The NFL pension plan has covered players since 1962, and considers 55 to be the normal retirement age; and it's underfunded. (Photo: AP)

As fans everywhere prepare to sit down with bowls of chili and platters of wings to watch the Super Bowl, they might be interested to know that pro football players could be facing some of the same pension problems their fans are: the NFL Players’ Pension Plan is only 73 percent funded, according to an analysis from the Society of Actuaries.

That’s based on data from 2015, the most recent year for which data is publicly available, and it is an improvement from 2014, when it was only 55 percent funded.

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But it’s still not good, especially considering how much money the sport rakes in every year. And, as a multiemployer plan, it’s below the multiemployer industry average of 85 percent, “indicating even the NFL isn’t immune from the funding challenges impacting other plans,” according to the SOA.

The plan has covered players since 1962, and considers 55 to be the normal retirement age. Players are fully vested after 3 credited seasons or 5 years of service in other capacities (for example, as a coach), but the amount of retirement benefits is based on the number of credited seasons.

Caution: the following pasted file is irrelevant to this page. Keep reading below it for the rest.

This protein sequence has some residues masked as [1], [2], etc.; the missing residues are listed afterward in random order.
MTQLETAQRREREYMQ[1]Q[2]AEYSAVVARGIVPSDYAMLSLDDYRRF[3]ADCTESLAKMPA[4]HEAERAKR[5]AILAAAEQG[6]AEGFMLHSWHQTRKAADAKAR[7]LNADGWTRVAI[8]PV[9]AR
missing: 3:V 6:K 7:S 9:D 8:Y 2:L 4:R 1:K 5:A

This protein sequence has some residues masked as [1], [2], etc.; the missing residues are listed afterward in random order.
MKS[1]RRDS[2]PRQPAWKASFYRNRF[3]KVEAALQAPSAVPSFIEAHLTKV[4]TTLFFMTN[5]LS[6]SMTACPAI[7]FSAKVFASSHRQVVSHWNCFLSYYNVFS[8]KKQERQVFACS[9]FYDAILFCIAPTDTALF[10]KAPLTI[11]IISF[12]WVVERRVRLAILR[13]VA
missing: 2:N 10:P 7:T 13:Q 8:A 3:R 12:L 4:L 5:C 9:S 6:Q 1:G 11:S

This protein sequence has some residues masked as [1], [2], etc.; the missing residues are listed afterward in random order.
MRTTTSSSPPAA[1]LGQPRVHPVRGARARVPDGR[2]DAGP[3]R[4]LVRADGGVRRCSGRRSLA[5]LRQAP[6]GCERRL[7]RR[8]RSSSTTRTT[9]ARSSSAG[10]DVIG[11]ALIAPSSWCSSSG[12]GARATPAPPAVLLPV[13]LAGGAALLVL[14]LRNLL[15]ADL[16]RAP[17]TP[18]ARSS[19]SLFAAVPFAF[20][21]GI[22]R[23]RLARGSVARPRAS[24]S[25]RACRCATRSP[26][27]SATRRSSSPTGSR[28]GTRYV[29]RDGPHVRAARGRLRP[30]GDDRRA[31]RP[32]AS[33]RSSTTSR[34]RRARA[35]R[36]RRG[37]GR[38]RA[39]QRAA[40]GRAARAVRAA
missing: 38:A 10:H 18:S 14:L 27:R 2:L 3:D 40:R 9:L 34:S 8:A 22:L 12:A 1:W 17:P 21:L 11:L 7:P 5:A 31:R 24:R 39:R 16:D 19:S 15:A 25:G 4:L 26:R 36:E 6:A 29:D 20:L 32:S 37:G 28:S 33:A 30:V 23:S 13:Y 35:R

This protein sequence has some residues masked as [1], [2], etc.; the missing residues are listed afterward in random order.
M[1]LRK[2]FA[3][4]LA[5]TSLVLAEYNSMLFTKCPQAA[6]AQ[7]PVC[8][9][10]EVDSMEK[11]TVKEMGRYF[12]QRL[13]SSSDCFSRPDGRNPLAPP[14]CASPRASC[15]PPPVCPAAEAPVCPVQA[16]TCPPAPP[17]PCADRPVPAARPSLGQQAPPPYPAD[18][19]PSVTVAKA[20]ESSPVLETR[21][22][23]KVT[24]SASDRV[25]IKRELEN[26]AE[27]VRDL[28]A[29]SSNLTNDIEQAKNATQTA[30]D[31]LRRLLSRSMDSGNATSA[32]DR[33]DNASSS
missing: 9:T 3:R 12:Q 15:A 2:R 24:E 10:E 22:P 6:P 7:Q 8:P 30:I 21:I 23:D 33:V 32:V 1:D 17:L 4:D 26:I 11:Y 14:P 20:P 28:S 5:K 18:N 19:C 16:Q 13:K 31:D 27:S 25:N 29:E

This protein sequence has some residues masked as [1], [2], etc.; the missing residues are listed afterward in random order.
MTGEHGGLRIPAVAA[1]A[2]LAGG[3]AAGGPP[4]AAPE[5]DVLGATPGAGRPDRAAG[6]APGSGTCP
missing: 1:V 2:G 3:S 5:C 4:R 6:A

According to the SOA, at the beginning of April 2015, the plan was 74 percent funded, and that was up from 2014’s 55 percent chiefly because benefit changes reduced liabilities by $0.5 billion. That left $1.8 billion in assets against liabilities of $2.5 billion.

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When considered as part of the red-yellow-green zone system commonly used with multiemployer plans, the NFL plan is in the yellow zone and working toward the green zone.

But NFL clubs contributed less money during 2015 than they did in 2014—collectively they forked over $266 million in 2015, compared with2014’s total of $306 million.

Of that $266 million, $36 million covered the cost of benefits that active players earned during 2015, leaving $230 million to be applied toward the funding shortfall of $700 million.

Incidentally, for sports fans whose interests extend beyond the 50-yard line, the NBA pension plan is also in the yellow zone, coming in with a 58 percent funded ratio.

On the other hand, the NHL plan is in the green zone, with funding at 144 percent.

Maybe players should leave the end zone and head for the ice instead?